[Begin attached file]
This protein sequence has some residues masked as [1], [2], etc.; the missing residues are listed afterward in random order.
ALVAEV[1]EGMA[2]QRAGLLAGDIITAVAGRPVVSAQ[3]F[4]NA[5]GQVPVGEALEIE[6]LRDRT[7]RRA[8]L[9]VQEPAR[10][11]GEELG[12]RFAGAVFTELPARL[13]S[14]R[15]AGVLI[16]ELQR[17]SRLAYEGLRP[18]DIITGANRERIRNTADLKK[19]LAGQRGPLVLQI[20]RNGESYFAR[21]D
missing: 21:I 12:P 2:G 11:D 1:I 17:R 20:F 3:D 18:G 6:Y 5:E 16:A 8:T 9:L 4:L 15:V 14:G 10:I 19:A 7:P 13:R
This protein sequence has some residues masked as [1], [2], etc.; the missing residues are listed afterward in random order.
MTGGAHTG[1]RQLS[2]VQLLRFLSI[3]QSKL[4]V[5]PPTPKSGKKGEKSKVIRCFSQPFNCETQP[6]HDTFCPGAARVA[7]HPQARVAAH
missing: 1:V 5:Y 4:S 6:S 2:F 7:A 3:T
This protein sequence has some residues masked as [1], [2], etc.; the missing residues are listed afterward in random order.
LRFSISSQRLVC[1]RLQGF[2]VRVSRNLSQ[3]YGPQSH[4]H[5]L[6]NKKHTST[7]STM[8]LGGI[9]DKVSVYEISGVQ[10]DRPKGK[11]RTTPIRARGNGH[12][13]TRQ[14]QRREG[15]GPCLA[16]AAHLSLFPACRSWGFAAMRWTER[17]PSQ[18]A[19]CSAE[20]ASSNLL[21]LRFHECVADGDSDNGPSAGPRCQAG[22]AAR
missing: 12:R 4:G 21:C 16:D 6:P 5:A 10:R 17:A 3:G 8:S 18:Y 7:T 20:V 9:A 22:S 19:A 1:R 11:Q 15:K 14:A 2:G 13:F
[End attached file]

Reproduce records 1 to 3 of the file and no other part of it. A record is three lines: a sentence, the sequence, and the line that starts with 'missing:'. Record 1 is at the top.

This protein sequence has some residues masked as [1], [2], etc.; the missing residues are listed afterward in random order.
ALVAEV[1]EGMA[2]QRAGLLAGDIITAVAGRPVVSAQ[3]F[4]NA[5]GQVPVGEALEIE[6]LRDRT[7]RRA[8]L[9]VQEPAR[10][11]GEELG[12]RFAGAVFTELPARL[13]S[14]R[15]AGVLI[16]ELQR[17]SRLAYEGLRP[18]DIITGANRERIRNTADLKK[19]LAGQRGPLVLQI[20]RNGESYFAR[21]D
missing: 21:I 12:P 2:G 11:D 1:I 17:R 20:F 3:D 18:G 6:Y 5:E 16:A 8:T 9:L 4:L 15:V 14:G 10:I 19:A 7:P 13:R
This protein sequence has some residues masked as [1], [2], etc.; the missing residues are listed afterward in random order.
MTGGAHTG[1]RQLS[2]VQLLRFLSI[3]QSKL[4]V[5]PPTPKSGKKGEKSKVIRCFSQPFNCETQP[6]HDTFCPGAARVA[7]HPQARVAAH
missing: 1:V 5:Y 4:S 6:S 2:F 7:A 3:T
This protein sequence has some residues masked as [1], [2], etc.; the missing residues are listed afterward in random order.
LRFSISSQRLVC[1]RLQGF[2]VRVSRNLSQ[3]YGPQSH[4]H[5]L[6]NKKHTST[7]STM[8]LGGI[9]DKVSVYEISGVQ[10]DRPKGK[11]RTTPIRARGNGH[12][13]TRQ[14]QRREG[15]GPCLA[16]AAHLSLFPACRSWGFAAMRWTER[17]PSQ[18]A[19]CSAE[20]ASSNLL[21]LRFHECVADGDSDNGPSAGPRCQAG[22]AAR
missing: 12:R 4:G 21:C 16:D 6:P 5:A 10:R 17:A 3:G 8:S 18:Y 7:T 20:V 9:A 22:S 19:A 1:R 11:Q 15:K 14:A 2:G 13:F